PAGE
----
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20121129
20121207
Search Results 0 to 4 of about 5 (some duplicates have been removed)
time, we're getting a look at what the white house is offering to stop the fiscal cliff stalemate. drastic mandatory tax hikes and spending cuts will kick in with the new year unless the white house and the republicans can reach a deal. for weeks, gop lawmakers have said we're just waiting for the white house to give details, specifics, some numbers. well, tonight that's happened. the white house is calling their bluff and they've laid out how they want to cut the debt. jessica yellin is over at the white house for us tonight with new developments. jessica, what are the specifics of this offer tonight? >> reporter: hi, wolf. according to senior officials on both sides of the aisle, the president is asking for $1.6 trillion in new taxes. that includes raising taxes for families who make $250,000 or more. you'll recognize that as a pledge from his campaign. and it also includes limiting deductions and loopholes as well as other changes to capital gains and dividends taxes. well, that is the headline for republicans, wolf, who say it is far more money in tax rates than they ever expe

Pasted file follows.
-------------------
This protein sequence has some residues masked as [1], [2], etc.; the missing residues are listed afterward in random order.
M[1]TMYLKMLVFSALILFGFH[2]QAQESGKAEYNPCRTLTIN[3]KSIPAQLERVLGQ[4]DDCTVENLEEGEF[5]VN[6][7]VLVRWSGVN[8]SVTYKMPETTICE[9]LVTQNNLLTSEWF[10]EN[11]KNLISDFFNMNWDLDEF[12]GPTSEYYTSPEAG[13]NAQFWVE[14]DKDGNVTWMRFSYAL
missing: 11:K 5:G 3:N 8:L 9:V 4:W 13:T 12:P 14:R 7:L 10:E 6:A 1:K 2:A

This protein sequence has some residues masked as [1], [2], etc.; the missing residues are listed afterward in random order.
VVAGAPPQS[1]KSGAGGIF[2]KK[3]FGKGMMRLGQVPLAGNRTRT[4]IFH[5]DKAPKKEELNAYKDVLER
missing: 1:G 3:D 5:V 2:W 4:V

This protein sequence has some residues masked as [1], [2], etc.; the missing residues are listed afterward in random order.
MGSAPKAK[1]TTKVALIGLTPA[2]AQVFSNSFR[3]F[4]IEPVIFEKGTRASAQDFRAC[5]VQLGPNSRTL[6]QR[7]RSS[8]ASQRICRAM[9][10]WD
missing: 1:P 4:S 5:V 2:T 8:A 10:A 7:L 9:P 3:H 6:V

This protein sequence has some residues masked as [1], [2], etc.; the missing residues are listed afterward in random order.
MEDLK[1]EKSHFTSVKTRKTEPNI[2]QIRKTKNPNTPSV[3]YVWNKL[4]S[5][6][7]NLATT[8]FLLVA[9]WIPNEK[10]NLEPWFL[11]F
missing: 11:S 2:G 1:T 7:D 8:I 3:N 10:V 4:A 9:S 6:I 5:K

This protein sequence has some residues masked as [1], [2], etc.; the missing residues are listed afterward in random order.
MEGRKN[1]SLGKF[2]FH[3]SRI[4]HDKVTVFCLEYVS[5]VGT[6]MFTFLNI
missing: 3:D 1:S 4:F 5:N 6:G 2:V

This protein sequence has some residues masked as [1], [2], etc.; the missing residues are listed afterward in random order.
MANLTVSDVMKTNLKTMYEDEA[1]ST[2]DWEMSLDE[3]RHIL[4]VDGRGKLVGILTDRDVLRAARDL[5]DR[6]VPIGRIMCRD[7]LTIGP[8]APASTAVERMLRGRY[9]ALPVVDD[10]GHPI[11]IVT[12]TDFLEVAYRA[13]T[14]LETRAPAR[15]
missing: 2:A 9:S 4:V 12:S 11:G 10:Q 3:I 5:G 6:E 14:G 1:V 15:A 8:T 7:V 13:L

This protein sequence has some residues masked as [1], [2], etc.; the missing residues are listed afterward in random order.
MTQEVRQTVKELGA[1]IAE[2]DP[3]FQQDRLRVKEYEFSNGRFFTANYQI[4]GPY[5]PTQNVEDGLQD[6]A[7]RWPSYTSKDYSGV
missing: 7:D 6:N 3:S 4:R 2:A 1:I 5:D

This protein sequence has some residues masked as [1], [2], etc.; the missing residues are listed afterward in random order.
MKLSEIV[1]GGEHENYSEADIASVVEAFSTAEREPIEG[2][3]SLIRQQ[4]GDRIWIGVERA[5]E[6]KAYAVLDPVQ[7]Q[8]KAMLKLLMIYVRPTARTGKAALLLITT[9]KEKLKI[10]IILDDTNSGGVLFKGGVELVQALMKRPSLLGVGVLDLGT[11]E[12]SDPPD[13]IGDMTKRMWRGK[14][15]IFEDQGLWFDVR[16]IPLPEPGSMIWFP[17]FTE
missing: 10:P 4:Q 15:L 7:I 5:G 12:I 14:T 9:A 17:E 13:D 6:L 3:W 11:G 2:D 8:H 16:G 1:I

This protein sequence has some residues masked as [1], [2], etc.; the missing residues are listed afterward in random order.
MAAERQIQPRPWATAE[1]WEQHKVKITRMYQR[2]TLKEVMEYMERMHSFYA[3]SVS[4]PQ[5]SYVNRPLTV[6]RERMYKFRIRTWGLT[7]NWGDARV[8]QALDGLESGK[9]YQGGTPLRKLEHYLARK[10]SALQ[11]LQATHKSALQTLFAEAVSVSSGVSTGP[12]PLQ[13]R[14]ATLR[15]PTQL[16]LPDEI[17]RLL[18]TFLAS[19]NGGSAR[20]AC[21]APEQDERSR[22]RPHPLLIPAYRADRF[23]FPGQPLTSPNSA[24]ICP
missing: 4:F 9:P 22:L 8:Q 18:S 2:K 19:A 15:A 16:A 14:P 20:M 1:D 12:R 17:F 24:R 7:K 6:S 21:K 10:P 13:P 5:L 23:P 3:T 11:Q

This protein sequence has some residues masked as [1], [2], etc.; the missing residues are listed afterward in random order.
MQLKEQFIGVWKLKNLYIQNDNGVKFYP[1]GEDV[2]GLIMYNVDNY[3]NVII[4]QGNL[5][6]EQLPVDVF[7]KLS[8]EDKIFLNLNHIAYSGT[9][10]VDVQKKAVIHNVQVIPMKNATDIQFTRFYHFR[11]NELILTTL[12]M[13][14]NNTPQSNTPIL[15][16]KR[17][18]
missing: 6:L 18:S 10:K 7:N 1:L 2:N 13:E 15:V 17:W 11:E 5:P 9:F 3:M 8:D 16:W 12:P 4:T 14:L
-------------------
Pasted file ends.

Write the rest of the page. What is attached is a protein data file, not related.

of the fiscal cliff negotiations. the mortgage interest deduction. government spending on this will reach $100 million by 2014, making it the third largest tax break on the books. who does it help? 41 million people. the most recent irs data showed that 41 million people claimed this deduction on their 2010 tax returns. the tax policy center says it tends to benefit upper middle class families the most. these bars show income in the circles the average savings. for those with incomes of less than $40,000 a year, their savings is $91, look at the people who make $250,000 and more. their average savings is about $5500. this benefits people most on both coasts and cities like chicago, with higher property prices, and we watch the fiscal cliff negotiations closely for what could happen next to this tax goody next year. >> here's the question i'm hearing people ask, if we go off the cliff here, how big a hit will we take on taxs? stand by, because i'm about to give you the closest answer i possibly can. to help me with that is laurie montgomery, she is the fiscal policy reporter for the washington
Search Results 0 to 4 of about 5 (some duplicates have been removed)